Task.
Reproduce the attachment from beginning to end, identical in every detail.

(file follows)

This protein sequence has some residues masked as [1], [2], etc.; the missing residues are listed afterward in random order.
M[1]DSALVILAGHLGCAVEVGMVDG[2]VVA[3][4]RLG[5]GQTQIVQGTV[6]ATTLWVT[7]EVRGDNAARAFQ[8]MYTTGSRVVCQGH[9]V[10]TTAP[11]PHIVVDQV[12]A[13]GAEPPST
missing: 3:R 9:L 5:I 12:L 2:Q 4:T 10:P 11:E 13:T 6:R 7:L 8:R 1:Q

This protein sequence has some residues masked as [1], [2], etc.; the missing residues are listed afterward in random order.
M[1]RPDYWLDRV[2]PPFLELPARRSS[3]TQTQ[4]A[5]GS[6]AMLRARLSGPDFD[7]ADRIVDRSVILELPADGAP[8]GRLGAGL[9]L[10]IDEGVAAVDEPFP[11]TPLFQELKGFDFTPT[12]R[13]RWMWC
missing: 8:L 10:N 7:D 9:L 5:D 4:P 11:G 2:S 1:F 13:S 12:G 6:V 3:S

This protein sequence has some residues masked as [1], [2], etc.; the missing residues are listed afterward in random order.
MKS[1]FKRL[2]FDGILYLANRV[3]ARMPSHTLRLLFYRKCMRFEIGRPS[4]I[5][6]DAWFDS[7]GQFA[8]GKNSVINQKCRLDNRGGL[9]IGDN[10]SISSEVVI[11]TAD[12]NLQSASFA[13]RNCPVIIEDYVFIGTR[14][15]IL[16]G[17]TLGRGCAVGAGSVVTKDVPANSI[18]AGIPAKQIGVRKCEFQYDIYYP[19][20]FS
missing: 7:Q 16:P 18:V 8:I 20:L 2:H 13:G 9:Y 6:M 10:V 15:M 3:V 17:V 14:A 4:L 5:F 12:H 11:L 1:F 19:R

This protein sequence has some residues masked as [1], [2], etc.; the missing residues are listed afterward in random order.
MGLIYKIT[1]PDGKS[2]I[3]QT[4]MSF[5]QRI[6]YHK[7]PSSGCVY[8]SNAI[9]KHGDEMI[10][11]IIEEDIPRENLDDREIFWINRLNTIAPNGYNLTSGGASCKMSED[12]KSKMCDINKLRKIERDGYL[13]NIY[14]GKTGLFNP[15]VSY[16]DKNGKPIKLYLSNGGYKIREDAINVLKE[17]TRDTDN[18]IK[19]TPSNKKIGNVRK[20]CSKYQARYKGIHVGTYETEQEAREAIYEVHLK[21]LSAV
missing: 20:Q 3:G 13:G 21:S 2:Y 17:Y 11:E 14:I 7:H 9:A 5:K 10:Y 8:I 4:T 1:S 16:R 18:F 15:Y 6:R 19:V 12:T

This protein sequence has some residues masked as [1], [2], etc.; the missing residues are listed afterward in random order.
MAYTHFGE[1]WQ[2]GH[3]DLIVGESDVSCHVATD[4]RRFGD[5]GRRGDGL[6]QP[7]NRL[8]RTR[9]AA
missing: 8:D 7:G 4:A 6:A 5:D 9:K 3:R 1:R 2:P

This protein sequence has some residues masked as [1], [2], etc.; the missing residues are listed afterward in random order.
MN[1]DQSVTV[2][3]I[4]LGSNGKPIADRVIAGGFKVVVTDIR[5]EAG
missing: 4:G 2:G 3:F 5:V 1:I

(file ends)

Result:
This protein sequence has some residues masked as [1], [2], etc.; the missing residues are listed afterward in random order.
M[1]DSALVILAGHLGCAVEVGMVDG[2]VVA[3][4]RLG[5]GQTQIVQGTV[6]ATTLWVT[7]EVRGDNAARAFQ[8]MYTTGSRVVCQGH[9]V[10]TTAP[11]PHIVVDQV[12]A[13]GAEPPST
missing: 3:R 9:L 5:I 12:L 2:Q 4:T 10:P 11:E 13:T 6:R 7:L 8:R 1:Q

This protein sequence has some residues masked as [1], [2], etc.; the missing residues are listed afterward in random order.
M[1]RPDYWLDRV[2]PPFLELPARRSS[3]TQTQ[4]A[5]GS[6]AMLRARLSGPDFD[7]ADRIVDRSVILELPADGAP[8]GRLGAGL[9]L[10]IDEGVAAVDEPFP[11]TPLFQELKGFDFTPT[12]R[13]RWMWC
missing: 8:L 10:N 7:D 9:L 5:D 4:P 11:G 2:S 1:F 13:S 12:G 6:V 3:S

This protein sequence has some residues masked as [1], [2], etc.; the missing residues are listed afterward in random order.
MKS[1]FKRL[2]FDGILYLANRV[3]ARMPSHTLRLLFYRKCMRFEIGRPS[4]I[5][6]DAWFDS[7]GQFA[8]GKNSVINQKCRLDNRGGL[9]IGDN[10]SISSEVVI[11]TAD[12]NLQSASFA[13]RNCPVIIEDYVFIGTR[14][15]IL[16]G[17]TLGRGCAVGAGSVVTKDVPANSI[18]AGIPAKQIGVRKCEFQYDIYYP[19][20]FS
missing: 7:Q 16:P 18:V 8:I 20:L 2:H 13:G 9:Y 6:M 10:V 15:M 3:V 17:V 14:A 4:L 5:F 12:H 11:L 1:F 19:R

This protein sequence has some residues masked as [1], [2], etc.; the missing residues are listed afterward in random order.
MGLIYKIT[1]PDGKS[2]I[3]QT[4]MSF[5]QRI[6]YHK[7]PSSGCVY[8]SNAI[9]KHGDEMI[10][11]IIEEDIPRENLDDREIFWINRLNTIAPNGYNLTSGGASCKMSED[12]KSKMCDINKLRKIERDGYL[13]NIY[14]GKTGLFNP[15]VSY[16]DKNGKPIKLYLSNGGYKIREDAINVLKE[17]TRDTDN[18]IK[19]TPSNKKIGNVRK[20]CSKYQARYKGIHVGTYETEQEAREAIYEVHLK[21]LSAV
missing: 20:Q 3:G 13:G 21:S 2:Y 17:Y 11:E 14:I 7:H 9:A 5:K 10:Y 8:I 4:T 1:S 16:R 18:F 15:Y 6:R 19:V 12:T

This protein sequence has some residues masked as [1], [2], etc.; the missing residues are listed afterward in random order.
MAYTHFGE[1]WQ[2]GH[3]DLIVGESDVSCHVATD[4]RRFGD[5]GRRGDGL[6]QP[7]NRL[8]RTR[9]AA
missing: 8:D 7:G 4:A 6:A 5:D 9:K 3:R 1:R 2:P

This protein sequence has some residues masked as [1], [2], etc.; the missing residues are listed afterward in random order.
MN[1]DQSVTV[2][3]I[4]LGSNGKPIADRVIAGGFKVVVTDIR[5]EAG
missing: 4:G 2:G 3:F 5:V 1:I